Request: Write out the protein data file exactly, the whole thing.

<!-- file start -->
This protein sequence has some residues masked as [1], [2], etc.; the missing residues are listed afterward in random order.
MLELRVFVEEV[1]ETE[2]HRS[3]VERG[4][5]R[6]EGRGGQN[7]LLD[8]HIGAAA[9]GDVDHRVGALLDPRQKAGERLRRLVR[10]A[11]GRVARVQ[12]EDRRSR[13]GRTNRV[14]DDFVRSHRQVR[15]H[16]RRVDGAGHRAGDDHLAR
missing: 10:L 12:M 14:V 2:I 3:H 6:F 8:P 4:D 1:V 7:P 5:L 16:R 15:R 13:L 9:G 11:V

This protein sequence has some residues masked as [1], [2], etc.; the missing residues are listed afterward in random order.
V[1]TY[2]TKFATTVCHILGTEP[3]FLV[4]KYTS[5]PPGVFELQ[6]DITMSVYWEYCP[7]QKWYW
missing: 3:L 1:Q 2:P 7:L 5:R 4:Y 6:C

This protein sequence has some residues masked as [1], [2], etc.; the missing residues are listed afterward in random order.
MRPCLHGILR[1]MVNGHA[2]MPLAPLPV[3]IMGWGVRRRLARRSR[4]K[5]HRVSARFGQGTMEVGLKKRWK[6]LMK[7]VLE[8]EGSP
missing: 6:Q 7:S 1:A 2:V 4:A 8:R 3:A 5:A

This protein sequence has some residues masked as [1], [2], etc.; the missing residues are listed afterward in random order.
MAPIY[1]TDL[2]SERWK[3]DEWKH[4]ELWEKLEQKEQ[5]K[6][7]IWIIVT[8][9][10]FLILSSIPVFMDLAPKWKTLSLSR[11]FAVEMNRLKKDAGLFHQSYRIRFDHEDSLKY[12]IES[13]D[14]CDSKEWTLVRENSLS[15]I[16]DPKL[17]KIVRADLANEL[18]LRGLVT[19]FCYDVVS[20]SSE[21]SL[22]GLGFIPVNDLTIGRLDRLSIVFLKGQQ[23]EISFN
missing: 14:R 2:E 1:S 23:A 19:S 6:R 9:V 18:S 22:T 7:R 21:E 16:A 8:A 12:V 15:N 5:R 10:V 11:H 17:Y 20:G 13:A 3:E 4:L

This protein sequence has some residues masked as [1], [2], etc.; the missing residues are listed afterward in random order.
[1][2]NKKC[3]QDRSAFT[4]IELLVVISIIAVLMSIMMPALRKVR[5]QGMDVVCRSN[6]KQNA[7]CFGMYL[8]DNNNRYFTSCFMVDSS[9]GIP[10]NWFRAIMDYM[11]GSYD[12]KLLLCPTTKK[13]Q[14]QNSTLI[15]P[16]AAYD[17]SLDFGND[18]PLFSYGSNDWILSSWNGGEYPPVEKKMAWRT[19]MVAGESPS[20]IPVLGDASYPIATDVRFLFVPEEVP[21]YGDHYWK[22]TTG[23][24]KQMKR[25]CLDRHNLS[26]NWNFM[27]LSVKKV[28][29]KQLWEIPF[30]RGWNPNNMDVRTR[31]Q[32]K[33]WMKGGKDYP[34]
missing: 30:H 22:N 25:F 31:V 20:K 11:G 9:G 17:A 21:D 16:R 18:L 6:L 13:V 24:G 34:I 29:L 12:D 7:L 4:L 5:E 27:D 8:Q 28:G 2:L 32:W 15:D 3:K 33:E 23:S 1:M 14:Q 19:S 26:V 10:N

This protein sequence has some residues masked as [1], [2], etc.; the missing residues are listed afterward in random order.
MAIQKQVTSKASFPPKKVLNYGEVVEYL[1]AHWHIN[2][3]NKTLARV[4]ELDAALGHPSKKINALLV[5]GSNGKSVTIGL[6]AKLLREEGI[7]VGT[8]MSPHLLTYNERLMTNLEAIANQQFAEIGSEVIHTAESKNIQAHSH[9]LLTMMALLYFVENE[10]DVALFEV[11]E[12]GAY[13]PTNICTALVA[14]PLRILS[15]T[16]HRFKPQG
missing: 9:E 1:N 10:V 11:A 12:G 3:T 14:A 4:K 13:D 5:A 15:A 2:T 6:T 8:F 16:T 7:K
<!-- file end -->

This protein sequence has some residues masked as [1], [2], etc.; the missing residues are listed afterward in random order.
MLELRVFVEEV[1]ETE[2]HRS[3]VERG[4][5]R[6]EGRGGQN[7]LLD[8]HIGAAA[9]GDVDHRVGALLDPRQKAGERLRRLVR[10]A[11]GRVARVQ[12]EDRRSR[13]GRTNRV[14]DDFVRSHRQVR[15]H[16]RRVDGAGHRAGDDHLAR
missing: 10:L 12:M 14:V 2:I 3:H 6:F 8:P 4:D 1:V 7:P 5:L 16:R 15:R 13:L 9:G 11:V

This protein sequence has some residues masked as [1], [2], etc.; the missing residues are listed afterward in random order.
V[1]TY[2]TKFATTVCHILGTEP[3]FLV[4]KYTS[5]PPGVFELQ[6]DITMSVYWEYCP[7]QKWYW
missing: 3:L 1:Q 2:P 7:L 5:R 4:Y 6:C

This protein sequence has some residues masked as [1], [2], etc.; the missing residues are listed afterward in random order.
MRPCLHGILR[1]MVNGHA[2]MPLAPLPV[3]IMGWGVRRRLARRSR[4]K[5]HRVSARFGQGTMEVGLKKRWK[6]LMK[7]VLE[8]EGSP
missing: 6:Q 7:S 1:A 2:V 4:A 8:R 3:A 5:A

This protein sequence has some residues masked as [1], [2], etc.; the missing residues are listed afterward in random order.
MAPIY[1]TDL[2]SERWK[3]DEWKH[4]ELWEKLEQKEQ[5]K[6][7]IWIIVT[8][9][10]FLILSSIPVFMDLAPKWKTLSLSR[11]FAVEMNRLKKDAGLFHQSYRIRFDHEDSLKY[12]IES[13]D[14]CDSKEWTLVRENSLS[15]I[16]DPKL[17]KIVRADLANEL[18]LRGLVT[19]FCYDVVS[20]SSE[21]SL[22]GLGFIPVNDLTIGRLDRLSIVFLKGQQ[23]EISFN
missing: 14:R 2:E 1:S 23:A 19:S 6:R 9:V 18:S 22:T 7:R 21:E 16:A 8:A 12:V 15:N 5:R 10:V 11:H 17:Y 20:G 13:A 3:E 4:L

This protein sequence has some residues masked as [1], [2], etc.; the missing residues are listed afterward in random order.
[1][2]NKKC[3]QDRSAFT[4]IELLVVISIIAVLMSIMMPALRKVR[5]QGMDVVCRSN[6]KQNA[7]CFGMYL[8]DNNNRYFTSCFMVDSS[9]GIP[10]NWFRAIMDYM[11]GSYD[12]KLLLCPTTKK[13]Q[14]QNSTLI[15]P[16]AAYD[17]SLDFGND[18]PLFSYGSNDWILSSWNGGEYPPVEKKMAWRT[19]MVAGESPS[20]IPVLGDASYPIATDVRFLFVPEEVP[21]YGDHYWK[22]TTG[23][24]KQMKR[25]CLDRHNLS[26]NWNFM[27]LSVKKV[28][29]KQLWEIPF[30]RGWNPNNMDVRTR[31]Q[32]K[33]WMKGGKDYP[34]
missing: 30:H 22:N 25:F 31:V 20:K 11:G 9:G 17:A 21:D 16:R 18:L 6:L 13:V 24:G 34:I 29:L 12:D 7:L 4:L 5:E 27:D 8:Q 28:G 2:L 32:W 15:D 3:K 33:E 23:S 1:M 14:Q 19:S 26:V 10:N

This protein sequence has some residues masked as [1], [2], etc.; the missing residues are listed afterward in random order.
MAIQKQVTSKASFPPKKVLNYGEVVEYL[1]AHWHIN[2][3]NKTLARV[4]ELDAALGHPSKKINALLV[5]GSNGKSVTIGL[6]AKLLREEGI[7]VGT[8]MSPHLLTYNERLMTNLEAIANQQFAEIGSEVIHTAESKNIQAHSH[9]LLTMMALLYFVENE[10]DVALFEV[11]E[12]GAY[13]PTNICTALVA[14]PLRILS[15]T[16]HRFKPQG
missing: 9:E 1:N 10:V 11:A 12:G 3:T 14:A 4:K 13:D 5:A 15:A 2:T 6:T 8:F 16:T 7:K